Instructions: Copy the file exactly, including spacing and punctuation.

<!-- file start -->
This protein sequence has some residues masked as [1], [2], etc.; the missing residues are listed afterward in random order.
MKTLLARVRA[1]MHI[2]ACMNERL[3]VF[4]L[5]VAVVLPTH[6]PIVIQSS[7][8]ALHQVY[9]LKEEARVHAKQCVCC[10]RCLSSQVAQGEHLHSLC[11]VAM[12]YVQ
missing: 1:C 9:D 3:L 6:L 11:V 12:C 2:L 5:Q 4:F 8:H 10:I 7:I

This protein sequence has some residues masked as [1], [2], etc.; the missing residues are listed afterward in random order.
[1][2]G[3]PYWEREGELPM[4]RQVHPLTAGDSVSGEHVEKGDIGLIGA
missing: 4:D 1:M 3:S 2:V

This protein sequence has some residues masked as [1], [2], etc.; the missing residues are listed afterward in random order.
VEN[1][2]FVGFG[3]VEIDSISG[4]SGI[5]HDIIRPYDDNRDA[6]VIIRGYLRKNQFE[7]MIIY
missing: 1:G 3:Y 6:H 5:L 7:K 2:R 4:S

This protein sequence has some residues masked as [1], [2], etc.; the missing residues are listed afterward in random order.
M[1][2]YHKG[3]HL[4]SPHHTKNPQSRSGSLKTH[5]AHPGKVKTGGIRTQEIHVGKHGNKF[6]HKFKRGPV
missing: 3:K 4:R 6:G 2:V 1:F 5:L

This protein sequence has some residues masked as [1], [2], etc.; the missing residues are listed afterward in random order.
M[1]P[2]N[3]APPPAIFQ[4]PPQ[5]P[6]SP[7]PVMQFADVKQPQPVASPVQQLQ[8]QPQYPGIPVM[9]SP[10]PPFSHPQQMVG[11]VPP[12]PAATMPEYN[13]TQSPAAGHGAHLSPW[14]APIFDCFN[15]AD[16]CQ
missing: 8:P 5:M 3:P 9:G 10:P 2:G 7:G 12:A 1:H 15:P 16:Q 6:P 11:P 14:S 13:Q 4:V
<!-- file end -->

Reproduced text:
This protein sequence has some residues masked as [1], [2], etc.; the missing residues are listed afterward in random order.
MKTLLARVRA[1]MHI[2]ACMNERL[3]VF[4]L[5]VAVVLPTH[6]PIVIQSS[7][8]ALHQVY[9]LKEEARVHAKQCVCC[10]RCLSSQVAQGEHLHSLC[11]VAM[12]YVQ
missing: 1:C 9:D 3:L 6:L 11:V 12:C 2:L 5:Q 4:F 8:H 10:I 7:I

This protein sequence has some residues masked as [1], [2], etc.; the missing residues are listed afterward in random order.
[1][2]G[3]PYWEREGELPM[4]RQVHPLTAGDSVSGEHVEKGDIGLIGA
missing: 4:D 1:M 3:S 2:V

This protein sequence has some residues masked as [1], [2], etc.; the missing residues are listed afterward in random order.
VEN[1][2]FVGFG[3]VEIDSISG[4]SGI[5]HDIIRPYDDNRDA[6]VIIRGYLRKNQFE[7]MIIY
missing: 1:G 3:Y 6:H 5:L 7:K 2:R 4:S

This protein sequence has some residues masked as [1], [2], etc.; the missing residues are listed afterward in random order.
M[1][2]YHKG[3]HL[4]SPHHTKNPQSRSGSLKTH[5]AHPGKVKTGGIRTQEIHVGKHGNKF[6]HKFKRGPV
missing: 3:K 4:R 6:G 2:V 1:F 5:L

This protein sequence has some residues masked as [1], [2], etc.; the missing residues are listed afterward in random order.
M[1]P[2]N[3]APPPAIFQ[4]PPQ[5]P[6]SP[7]PVMQFADVKQPQPVASPVQQLQ[8]QPQYPGIPVM[9]SP[10]PPFSHPQQMVG[11]VPP[12]PAATMPEYN[13]TQSPAAGHGAHLSPW[14]APIFDCFN[15]AD[16]CQ
missing: 8:P 5:M 3:P 9:G 10:P 2:G 7:G 12:A 1:H 15:P 16:Q 6:P 11:P 14:S 13:Q 4:V